• Spirit Form Limitations

  • Judge Mortis cannot physically act in any material plane unless he finds a corpse to inhabit and/or a living person he can mentally control. Further complicating things, the dead body has to be fresh and treated in a specific fashion in order for one of the Dark Judges to make use of it (they can't set up shop inside just any dead thing). This is usually accomplished via special machinery and the injection of "dead fluids".

  • Containment

  • While destroying the Dark Judges has, thus far, proved fruitless, they can be segregated from the living. In the past, for example, the four have been marooned in Limbo where they couldn't harm anyone.

Newsprint, cardboard, white paper, tissue paper, paper plate, wire twist ties, white glue, hot glue, marker, gloss nail polish, ink, acrylic paint, and watercolor paint.

(*The dimensions for this model can vary, depending on how the joints are positioned. The numbers given are for the figure in a 'neutral' standing pose.)
11.5 cm/4.5 in. x 5.2 cm/2.0 in. (highest point x widest point)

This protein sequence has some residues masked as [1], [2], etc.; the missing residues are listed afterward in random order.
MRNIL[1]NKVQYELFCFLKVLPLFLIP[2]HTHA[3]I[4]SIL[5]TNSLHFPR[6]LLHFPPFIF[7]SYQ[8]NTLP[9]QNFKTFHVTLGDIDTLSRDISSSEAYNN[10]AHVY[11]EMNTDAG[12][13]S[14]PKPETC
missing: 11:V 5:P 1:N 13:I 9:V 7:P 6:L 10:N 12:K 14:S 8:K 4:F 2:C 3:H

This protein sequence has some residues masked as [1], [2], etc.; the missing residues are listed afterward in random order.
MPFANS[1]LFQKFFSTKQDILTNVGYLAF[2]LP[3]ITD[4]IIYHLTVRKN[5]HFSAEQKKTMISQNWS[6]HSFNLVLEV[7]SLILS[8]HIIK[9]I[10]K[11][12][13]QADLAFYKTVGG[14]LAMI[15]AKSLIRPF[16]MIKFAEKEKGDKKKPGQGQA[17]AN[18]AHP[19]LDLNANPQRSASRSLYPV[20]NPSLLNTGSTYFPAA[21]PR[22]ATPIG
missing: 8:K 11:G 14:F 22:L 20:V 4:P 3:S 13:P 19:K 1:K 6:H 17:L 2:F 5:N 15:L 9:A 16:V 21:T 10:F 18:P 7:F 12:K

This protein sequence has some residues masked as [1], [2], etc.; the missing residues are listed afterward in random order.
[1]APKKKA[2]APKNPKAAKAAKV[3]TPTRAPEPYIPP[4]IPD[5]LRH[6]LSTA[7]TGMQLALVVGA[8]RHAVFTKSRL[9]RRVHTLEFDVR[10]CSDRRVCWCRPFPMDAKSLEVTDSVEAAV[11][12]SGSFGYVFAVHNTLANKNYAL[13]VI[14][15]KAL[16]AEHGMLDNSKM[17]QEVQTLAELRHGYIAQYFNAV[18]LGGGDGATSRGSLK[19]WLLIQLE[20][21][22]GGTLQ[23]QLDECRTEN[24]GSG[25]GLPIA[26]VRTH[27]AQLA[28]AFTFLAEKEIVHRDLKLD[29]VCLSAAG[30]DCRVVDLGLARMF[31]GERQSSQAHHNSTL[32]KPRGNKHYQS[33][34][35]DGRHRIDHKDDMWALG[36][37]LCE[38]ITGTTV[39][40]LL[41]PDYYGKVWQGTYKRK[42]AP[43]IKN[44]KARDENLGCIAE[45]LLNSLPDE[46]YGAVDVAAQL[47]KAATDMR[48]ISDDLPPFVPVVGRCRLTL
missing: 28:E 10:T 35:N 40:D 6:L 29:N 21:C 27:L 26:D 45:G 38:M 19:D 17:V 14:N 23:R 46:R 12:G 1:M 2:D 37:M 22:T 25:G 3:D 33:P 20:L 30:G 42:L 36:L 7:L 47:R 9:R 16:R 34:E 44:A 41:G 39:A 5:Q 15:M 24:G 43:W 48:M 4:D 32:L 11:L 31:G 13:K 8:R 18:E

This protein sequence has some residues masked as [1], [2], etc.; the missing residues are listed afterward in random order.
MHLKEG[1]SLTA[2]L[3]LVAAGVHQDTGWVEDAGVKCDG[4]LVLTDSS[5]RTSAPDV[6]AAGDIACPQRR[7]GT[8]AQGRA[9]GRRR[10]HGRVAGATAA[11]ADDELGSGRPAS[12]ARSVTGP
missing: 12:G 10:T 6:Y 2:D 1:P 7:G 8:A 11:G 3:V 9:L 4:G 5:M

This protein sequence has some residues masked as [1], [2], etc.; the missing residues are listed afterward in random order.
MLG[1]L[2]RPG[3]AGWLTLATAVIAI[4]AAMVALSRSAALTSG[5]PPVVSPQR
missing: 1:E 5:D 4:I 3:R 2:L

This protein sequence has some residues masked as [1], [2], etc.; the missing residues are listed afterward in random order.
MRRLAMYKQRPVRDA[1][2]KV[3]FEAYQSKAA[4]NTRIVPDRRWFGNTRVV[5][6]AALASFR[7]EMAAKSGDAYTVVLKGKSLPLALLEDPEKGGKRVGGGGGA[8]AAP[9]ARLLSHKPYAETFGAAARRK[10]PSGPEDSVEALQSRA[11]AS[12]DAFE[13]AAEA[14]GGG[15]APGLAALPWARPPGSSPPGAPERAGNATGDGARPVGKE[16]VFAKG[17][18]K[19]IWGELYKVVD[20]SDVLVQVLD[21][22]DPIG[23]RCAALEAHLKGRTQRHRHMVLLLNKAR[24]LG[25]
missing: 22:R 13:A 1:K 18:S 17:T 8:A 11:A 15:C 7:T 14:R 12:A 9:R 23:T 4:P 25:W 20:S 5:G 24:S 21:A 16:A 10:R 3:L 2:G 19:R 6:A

Twenty-eight points total: Jaw, neck (5), mid torso, waist, tail (6), shoulder pads (2), shoulders (2), elbows (2), wrists (2), thighs (2), knees (2), and ankles (2).

Approximately three days; construction ran from 8/28/07-8/31/07, with no work being done on the 30th.

Judge Mortis photo collage.

Mid-Construction Photos

Judge Mortis mid-construction photos Day 1.
Judge Mortis mid-construction photos Day 2.

For comparison purposes, below are four images of Judge Mortis from different media. The first, on the top left, is cover art (Brian Bollard) from an issue of 2000 A.D.; the second, on the top right is collectible card art (Simon Bisley); the bottom left is a Heroclix game figure; and, the bottom right is a screenshot from the Super Nintendo Entertainment System (SNES) Judge Dredd video game.

Judge Mortis comic art.    Judge Mortis card art.

Judge Mortis HeroClix figure.    Judge Mortis game sprite.

(In no particular order of importance.)